Life In Stills: An Interview with Francisco Diaz Scotto, aka Pastel
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As his stunning solo show comes to a close at Hashimoto Contemporary in SF, Francisco Diaz Scotto (Pastel) speaks about a boldly powerful body of work. Featurung new paintings inspired nostalgic memories found in this film camera at the artists family home in Misiones, Argenitina, Patio Misionero is personal and universal. The show is on view through January 29, 2022.
Vanessa Indies: What inspires you the most while you’re creating a concept for a mural or a painting?
Francisco Diaz Scotto (Pastel): The creation process for my murals go hand in hand with the creation of my studio work. Both of these are inspired by previous studies of an area where I will create the mural or painting such as the history of the city, society, architecture, economy, and urban planning. Especially for my murals every one of these pieces affects my painting process and the development of it will be related to the environment of the wall or building, performing some kind of dialogue or contrast in between. With that approach, I understand the mural composition in 360 degrees with a continuity on the urban landscape. Every time I’ve had the chance to visit a new place to paint, I enter through their local history, how the society works, their geography, economy and politics. I filter through this research and add to local flora that surrounds the location. I must say botanical representation is an excuse to get into other layers of the specific area.
In the atelier, I apply the same search mechanisms for my paintings on canvas while reflecting the external limit of analysis. I can create deeply personal work that is built by a record and emotional memory of each concept’s missionary roots. Themes such as twilight, home, jungle and dogs force the integral development of his work.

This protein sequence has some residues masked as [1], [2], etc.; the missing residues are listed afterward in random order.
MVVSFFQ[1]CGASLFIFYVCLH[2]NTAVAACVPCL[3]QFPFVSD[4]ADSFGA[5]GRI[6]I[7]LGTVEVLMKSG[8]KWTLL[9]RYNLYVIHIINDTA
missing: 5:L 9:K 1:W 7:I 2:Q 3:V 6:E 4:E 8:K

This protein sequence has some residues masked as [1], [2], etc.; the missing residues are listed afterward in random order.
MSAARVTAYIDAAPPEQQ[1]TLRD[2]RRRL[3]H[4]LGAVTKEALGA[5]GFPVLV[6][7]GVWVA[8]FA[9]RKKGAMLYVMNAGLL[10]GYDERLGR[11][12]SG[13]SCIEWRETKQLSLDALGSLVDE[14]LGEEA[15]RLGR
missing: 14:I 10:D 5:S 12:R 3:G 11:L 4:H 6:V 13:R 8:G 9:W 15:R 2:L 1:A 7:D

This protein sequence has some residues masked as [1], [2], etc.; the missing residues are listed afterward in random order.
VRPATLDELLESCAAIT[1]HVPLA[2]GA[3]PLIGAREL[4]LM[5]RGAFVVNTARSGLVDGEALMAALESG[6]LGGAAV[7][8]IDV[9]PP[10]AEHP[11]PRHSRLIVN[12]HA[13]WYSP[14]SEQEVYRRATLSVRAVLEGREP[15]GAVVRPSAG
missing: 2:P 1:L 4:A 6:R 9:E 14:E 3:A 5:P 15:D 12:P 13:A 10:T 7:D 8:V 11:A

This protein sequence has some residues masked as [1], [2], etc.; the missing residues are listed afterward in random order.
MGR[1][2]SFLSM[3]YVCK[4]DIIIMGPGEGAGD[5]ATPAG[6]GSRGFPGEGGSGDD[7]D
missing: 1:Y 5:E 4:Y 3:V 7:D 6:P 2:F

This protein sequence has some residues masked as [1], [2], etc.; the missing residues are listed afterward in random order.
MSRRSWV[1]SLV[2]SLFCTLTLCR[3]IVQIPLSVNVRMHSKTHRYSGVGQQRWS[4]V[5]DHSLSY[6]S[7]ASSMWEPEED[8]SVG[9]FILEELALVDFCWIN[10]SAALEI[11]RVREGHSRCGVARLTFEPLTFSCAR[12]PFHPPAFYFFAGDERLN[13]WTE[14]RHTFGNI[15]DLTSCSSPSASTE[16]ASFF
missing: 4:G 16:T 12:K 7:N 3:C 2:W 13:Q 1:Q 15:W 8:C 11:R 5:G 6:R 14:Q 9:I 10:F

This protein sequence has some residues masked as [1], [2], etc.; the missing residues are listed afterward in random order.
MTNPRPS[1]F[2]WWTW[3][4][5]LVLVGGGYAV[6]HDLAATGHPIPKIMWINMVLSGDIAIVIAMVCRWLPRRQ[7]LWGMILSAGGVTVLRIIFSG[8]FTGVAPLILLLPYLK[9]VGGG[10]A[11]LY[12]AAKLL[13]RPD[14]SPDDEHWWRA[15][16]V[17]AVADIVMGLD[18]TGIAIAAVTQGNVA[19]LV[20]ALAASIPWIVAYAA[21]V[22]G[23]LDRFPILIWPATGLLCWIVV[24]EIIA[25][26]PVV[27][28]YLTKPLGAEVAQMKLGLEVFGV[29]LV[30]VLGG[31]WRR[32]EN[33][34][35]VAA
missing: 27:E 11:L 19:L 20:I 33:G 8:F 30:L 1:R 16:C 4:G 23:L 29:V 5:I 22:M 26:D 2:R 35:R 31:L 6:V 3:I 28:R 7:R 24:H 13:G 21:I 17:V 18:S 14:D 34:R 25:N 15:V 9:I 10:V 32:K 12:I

How has your Argentinian background formed your painting style? For example; color pallets from your surroundings, nostalgic imagery from places you’ve lived in throughout your life.
Most of my style was formed by my adolescence on the streets of Argentina creating graffiti, which started around age 14. My style then developed even more once I studied architecture at UBA and both worlds began to blend in my head. Throughout the study of modern architecture and urban city planning, I realized graffiti was a big proponent for urban landscaping. First, graffiti has the power to transform forgotten or ignored areas into recognizable spots. Secondly, graffiti is also a magnificent tool to enhance the identity and a sense of belonging in a neighborhood, more than any other element of architecture is capable of doing.
Also, if I have to reflect on myself to find personal references or nostalgic imagery as you referred, I should mention the times that I spent during my childhood at my grandma’s home. She lived in the north of Argentina, and every color, smell or texture was an influential experience through tropical pallets and strong scenarios. This environment also had a huge impact on my design style and how I approach color schemes and imagery in my work.
It’s very interesting that your artistic upbringing in graffiti moved you towards architectural school. Could you explain what then caused you to move away from your path in architecture to become a full time painter and muralist and what was the inspiration to do so?
I was born and raised in Buenos Aires, an eclectic city that went through many different urban master-planning and chaotic political decisions through the years. First, trying to take Paris as a reference in the early 1900´s, then almost 30 years of military government rule which then destroyed every chance of having harmony within public spaces and developing a relationship between humans and their environment. This made me think about creating value in an overbuilt place by bringing attention and beauty to areas that were ignored or devalued. From there I started to see mural paintings as a way to develop architecture, almost as urban acupuncture, by making small actions that create positive reactions.
Your new body of work for your solo exhibition Patio Misionero at Hashimoto Contemporary SF is based on found photographs from your family’s home in Misiones, Argentina. How did this city inspire your paintings? Were you also living in the house yourself when you were growing up? And how have your feelings for this place changed over time as you’ve grown as an artist?
Apóstoles is a very small town in the province of Misiones. With mostly tropical weather, the soil is red and contrasts with the local nature which is strongly beautiful. My grandma used to grow orchids and different types of flowers. She’s a solitary person who used to communicate herself with those actions. Finding this old camera and the film inside made me discover an amazing narrative she created and an inconsequential reflection of what I’ve experienced during my childhood.
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